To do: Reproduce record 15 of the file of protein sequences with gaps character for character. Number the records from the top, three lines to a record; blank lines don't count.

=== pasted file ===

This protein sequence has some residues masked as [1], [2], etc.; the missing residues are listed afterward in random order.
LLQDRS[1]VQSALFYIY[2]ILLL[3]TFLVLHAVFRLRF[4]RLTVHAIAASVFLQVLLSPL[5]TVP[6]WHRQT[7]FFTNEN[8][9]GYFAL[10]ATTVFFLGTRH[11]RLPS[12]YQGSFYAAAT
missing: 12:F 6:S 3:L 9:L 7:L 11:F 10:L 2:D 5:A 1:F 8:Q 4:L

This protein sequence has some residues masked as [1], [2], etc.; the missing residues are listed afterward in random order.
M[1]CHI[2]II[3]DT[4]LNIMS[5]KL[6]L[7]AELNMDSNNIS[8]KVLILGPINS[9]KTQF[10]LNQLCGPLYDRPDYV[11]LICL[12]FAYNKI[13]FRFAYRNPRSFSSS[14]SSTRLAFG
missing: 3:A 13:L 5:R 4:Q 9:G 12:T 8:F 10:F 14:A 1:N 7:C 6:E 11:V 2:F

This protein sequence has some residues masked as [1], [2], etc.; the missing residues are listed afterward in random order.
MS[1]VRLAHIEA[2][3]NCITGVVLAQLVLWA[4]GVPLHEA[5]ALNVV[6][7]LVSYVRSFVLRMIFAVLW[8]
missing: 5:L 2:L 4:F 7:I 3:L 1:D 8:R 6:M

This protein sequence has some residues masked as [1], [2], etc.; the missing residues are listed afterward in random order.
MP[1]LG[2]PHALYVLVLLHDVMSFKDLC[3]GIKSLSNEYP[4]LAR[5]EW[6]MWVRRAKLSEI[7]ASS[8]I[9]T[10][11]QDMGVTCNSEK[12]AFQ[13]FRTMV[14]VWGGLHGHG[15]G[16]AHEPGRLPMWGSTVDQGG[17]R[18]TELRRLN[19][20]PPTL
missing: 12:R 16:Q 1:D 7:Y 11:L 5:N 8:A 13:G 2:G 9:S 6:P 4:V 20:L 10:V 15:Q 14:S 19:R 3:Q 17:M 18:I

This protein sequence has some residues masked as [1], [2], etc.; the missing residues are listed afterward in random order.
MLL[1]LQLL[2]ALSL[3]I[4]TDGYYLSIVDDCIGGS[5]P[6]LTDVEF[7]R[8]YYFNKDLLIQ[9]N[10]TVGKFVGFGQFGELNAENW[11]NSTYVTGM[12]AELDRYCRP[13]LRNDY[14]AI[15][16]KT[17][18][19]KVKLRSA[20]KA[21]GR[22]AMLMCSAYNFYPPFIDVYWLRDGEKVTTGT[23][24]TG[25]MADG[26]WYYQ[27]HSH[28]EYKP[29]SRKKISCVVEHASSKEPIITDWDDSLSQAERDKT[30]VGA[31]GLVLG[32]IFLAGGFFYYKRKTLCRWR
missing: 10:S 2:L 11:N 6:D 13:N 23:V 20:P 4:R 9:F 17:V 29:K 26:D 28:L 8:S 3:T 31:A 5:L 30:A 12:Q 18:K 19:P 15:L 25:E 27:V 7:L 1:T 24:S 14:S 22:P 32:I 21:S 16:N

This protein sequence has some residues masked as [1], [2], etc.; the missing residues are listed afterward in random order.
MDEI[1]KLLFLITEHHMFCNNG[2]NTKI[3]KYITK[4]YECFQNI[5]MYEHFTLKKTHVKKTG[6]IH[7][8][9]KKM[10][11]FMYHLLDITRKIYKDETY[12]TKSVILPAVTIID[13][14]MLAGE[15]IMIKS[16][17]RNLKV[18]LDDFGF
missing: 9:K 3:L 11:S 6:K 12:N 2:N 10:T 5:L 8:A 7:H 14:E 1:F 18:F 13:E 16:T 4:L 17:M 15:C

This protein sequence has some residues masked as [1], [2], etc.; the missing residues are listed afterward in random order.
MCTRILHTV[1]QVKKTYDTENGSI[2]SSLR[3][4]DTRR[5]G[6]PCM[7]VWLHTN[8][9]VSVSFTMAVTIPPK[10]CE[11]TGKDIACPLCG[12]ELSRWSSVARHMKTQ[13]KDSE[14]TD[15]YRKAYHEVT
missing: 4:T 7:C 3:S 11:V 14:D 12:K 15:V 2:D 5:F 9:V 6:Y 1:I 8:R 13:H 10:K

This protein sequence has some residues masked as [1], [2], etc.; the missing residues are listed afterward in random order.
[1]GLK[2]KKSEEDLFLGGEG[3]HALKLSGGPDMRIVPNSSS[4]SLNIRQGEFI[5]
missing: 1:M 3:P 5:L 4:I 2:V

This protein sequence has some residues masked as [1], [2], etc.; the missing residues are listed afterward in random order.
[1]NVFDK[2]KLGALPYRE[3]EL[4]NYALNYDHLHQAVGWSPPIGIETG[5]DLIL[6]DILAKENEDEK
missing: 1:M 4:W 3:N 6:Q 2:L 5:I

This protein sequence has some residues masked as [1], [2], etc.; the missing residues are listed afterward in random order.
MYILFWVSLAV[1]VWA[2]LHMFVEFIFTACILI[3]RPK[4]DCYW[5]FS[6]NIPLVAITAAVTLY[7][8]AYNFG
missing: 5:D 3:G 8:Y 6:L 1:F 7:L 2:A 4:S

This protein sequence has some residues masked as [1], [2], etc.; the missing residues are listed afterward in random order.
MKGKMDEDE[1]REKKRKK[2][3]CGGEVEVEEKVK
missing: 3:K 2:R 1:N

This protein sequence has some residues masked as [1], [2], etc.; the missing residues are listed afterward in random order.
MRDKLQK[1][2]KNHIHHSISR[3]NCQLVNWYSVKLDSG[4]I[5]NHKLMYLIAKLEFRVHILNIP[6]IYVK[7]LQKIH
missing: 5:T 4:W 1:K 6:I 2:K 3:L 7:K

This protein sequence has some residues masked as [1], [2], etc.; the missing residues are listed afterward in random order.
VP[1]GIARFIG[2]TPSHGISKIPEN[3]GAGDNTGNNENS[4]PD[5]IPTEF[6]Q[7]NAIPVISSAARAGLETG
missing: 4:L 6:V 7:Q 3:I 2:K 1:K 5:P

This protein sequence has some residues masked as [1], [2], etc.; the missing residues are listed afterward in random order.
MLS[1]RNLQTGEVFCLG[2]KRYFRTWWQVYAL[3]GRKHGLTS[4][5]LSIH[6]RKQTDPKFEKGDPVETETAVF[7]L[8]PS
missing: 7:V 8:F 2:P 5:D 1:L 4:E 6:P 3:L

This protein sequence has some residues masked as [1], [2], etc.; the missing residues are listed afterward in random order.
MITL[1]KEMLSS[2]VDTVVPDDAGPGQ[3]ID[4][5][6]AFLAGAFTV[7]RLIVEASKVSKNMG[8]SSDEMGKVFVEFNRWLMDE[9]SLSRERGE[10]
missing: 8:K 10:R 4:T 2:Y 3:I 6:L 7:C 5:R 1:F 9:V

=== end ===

This protein sequence has some residues masked as [1], [2], etc.; the missing residues are listed afterward in random order.
MITL[1]KEMLSS[2]VDTVVPDDAGPGQ[3]ID[4][5][6]AFLAGAFTV[7]RLIVEASKVSKNMG[8]SSDEMGKVFVEFNRWLMDE[9]SLSRERGE[10]
missing: 8:K 10:R 4:T 2:Y 3:I 6:L 7:C 5:R 1:F 9:V